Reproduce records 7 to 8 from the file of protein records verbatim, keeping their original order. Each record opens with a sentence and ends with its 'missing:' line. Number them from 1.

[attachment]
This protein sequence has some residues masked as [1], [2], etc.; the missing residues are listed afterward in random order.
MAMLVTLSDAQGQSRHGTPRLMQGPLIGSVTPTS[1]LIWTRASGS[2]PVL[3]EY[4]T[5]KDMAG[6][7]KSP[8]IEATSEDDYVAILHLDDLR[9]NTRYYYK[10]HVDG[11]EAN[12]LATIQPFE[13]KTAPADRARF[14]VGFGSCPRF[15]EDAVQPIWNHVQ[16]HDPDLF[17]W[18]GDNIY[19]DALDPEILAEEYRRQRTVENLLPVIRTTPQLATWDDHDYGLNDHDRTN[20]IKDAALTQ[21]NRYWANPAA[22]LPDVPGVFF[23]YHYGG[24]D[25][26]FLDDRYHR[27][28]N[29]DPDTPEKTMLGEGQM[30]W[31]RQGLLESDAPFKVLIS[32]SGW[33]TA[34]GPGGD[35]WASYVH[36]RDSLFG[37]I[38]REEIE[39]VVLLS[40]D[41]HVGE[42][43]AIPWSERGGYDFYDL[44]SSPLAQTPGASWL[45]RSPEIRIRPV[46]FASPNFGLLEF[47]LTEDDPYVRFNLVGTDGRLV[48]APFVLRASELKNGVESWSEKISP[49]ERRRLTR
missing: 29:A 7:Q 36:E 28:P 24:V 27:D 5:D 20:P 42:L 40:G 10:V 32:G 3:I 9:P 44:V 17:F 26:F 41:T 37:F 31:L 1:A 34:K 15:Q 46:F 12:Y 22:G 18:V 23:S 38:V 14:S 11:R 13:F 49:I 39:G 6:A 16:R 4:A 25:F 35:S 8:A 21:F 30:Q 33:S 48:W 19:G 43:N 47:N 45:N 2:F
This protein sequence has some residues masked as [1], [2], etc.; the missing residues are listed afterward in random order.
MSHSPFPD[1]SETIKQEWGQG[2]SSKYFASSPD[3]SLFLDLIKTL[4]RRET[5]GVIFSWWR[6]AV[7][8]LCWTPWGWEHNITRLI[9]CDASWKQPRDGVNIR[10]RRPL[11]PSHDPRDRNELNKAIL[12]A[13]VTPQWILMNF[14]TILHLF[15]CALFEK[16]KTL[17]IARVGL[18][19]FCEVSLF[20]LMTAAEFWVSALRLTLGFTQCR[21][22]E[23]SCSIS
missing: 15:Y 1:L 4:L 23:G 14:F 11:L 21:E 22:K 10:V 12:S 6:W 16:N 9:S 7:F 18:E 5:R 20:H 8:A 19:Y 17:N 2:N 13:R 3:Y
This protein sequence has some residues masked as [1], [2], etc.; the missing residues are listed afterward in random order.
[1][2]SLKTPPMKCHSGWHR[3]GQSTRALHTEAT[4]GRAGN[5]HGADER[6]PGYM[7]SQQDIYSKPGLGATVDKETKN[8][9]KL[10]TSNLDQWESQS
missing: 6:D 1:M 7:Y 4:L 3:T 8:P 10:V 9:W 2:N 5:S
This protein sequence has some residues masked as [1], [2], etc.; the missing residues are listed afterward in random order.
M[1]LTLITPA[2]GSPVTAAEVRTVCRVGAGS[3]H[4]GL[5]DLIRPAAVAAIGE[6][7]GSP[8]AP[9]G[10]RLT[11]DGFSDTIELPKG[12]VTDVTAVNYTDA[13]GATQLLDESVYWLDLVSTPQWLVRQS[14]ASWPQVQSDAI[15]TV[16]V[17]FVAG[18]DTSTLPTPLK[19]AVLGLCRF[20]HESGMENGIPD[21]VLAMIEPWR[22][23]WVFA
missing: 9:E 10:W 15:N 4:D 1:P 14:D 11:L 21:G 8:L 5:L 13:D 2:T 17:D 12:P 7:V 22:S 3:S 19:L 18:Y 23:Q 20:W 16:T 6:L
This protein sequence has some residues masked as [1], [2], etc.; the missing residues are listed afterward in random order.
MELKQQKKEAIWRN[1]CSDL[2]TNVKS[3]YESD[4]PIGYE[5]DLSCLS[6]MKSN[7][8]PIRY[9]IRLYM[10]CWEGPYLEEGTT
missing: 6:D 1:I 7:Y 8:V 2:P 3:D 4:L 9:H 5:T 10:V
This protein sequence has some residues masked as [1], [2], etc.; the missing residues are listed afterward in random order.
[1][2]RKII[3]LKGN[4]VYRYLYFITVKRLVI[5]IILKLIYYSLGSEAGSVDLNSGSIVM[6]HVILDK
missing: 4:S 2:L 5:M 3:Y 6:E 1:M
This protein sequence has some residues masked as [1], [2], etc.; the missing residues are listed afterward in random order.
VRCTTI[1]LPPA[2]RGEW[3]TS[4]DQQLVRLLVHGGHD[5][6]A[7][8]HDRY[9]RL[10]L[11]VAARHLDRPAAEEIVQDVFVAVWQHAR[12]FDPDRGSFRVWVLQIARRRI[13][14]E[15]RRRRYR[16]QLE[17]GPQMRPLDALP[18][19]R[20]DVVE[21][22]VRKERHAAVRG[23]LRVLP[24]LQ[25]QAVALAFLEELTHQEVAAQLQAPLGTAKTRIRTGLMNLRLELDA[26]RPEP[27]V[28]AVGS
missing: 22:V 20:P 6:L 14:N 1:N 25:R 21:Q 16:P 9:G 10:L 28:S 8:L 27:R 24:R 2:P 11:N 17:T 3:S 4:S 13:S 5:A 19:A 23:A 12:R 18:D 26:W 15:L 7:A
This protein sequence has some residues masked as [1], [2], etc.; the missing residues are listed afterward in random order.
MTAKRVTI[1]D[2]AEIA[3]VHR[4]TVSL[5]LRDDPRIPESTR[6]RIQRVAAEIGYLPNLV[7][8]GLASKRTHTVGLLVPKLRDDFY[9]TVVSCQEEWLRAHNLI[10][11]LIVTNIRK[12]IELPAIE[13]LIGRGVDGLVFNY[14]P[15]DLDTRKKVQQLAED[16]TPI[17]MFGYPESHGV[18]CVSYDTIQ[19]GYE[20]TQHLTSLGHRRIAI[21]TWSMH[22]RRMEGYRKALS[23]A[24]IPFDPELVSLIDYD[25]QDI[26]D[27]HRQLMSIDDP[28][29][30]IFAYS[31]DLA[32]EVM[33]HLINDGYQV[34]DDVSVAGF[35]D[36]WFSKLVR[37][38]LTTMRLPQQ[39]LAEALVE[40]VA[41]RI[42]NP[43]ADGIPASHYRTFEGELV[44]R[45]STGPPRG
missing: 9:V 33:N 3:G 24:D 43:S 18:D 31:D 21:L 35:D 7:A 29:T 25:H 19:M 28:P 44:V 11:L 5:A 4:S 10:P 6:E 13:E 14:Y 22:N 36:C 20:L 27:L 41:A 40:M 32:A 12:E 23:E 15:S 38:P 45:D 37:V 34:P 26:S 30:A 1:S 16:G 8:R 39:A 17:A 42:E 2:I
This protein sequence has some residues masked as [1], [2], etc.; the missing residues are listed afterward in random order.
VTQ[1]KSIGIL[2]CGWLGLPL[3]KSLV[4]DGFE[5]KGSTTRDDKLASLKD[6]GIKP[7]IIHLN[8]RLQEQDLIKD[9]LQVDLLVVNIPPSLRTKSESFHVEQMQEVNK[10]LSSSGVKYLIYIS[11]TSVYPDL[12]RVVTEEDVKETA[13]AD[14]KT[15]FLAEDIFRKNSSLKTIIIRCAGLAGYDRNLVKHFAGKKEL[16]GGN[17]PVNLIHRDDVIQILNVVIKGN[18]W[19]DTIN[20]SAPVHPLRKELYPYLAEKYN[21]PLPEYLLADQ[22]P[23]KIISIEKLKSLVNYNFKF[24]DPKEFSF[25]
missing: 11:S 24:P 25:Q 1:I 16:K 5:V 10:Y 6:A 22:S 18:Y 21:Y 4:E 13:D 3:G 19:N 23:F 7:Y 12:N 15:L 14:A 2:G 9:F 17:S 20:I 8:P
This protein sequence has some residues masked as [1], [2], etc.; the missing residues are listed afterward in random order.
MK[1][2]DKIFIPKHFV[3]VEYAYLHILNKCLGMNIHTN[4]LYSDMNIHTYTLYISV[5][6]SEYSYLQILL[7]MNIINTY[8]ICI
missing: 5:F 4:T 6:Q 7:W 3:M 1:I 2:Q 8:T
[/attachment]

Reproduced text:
This protein sequence has some residues masked as [1], [2], etc.; the missing residues are listed afterward in random order.
VRCTTI[1]LPPA[2]RGEW[3]TS[4]DQQLVRLLVHGGHD[5][6]A[7][8]HDRY[9]RL[10]L[11]VAARHLDRPAAEEIVQDVFVAVWQHAR[12]FDPDRGSFRVWVLQIARRRI[13][14]E[15]RRRRYR[16]QLE[17]GPQMRPLDALP[18][19]R[20]DVVE[21][22]VRKERHAAVRG[23]LRVLP[24]LQ[25]QAVALAFLEELTHQEVAAQLQAPLGTAKTRIRTGLMNLRLELDA[26]RPEP[27]V[28]AVGS
missing: 22:V 20:P 6:L 14:N 1:N 25:R 21:Q 16:P 9:G 10:L 28:S 8:L 27:R 24:R 2:P 11:N 17:T 3:S 4:S 13:S 5:A 19:A 23:A 12:R 18:D 26:W 15:L 7:A
This protein sequence has some residues masked as [1], [2], etc.; the missing residues are listed afterward in random order.
MTAKRVTI[1]D[2]AEIA[3]VHR[4]TVSL[5]LRDDPRIPESTR[6]RIQRVAAEIGYLPNLV[7][8]GLASKRTHTVGLLVPKLRDDFY[9]TVVSCQEEWLRAHNLI[10][11]LIVTNIRK[12]IELPAIE[13]LIGRGVDGLVFNY[14]P[15]DLDTRKKVQQLAED[16]TPI[17]MFGYPESHGV[18]CVSYDTIQ[19]GYE[20]TQHLTSLGHRRIAI[21]TWSMH[22]RRMEGYRKALS[23]A[24]IPFDPELVSLIDYD[25]QDI[26]D[27]HRQLMSIDDP[28][29][30]IFAYS[31]DLA[32]EVM[33]HLINDGYQV[34]DDVSVAGF[35]D[36]WFSKLVR[37][38]LTTMRLPQQ[39]LAEALVE[40]VA[41]RI[42]NP[43]ADGIPASHYRTFEGELV[44]R[45]STGPPRG
missing: 9:V 33:N 3:G 24:D 43:S 18:D 31:D 21:L 35:D 7:A 29:T 25:H 19:M 28:P 44:V 11:L 5:A 4:S 10:P 6:E 13:E 14:Y 22:N 36:C 20:L 27:L 41:A 40:M 32:A 12:E 23:E 15:S 38:P 45:D 37:V 34:P 26:S 30:A 1:S 16:G 8:R 39:A 17:A 42:E 2:I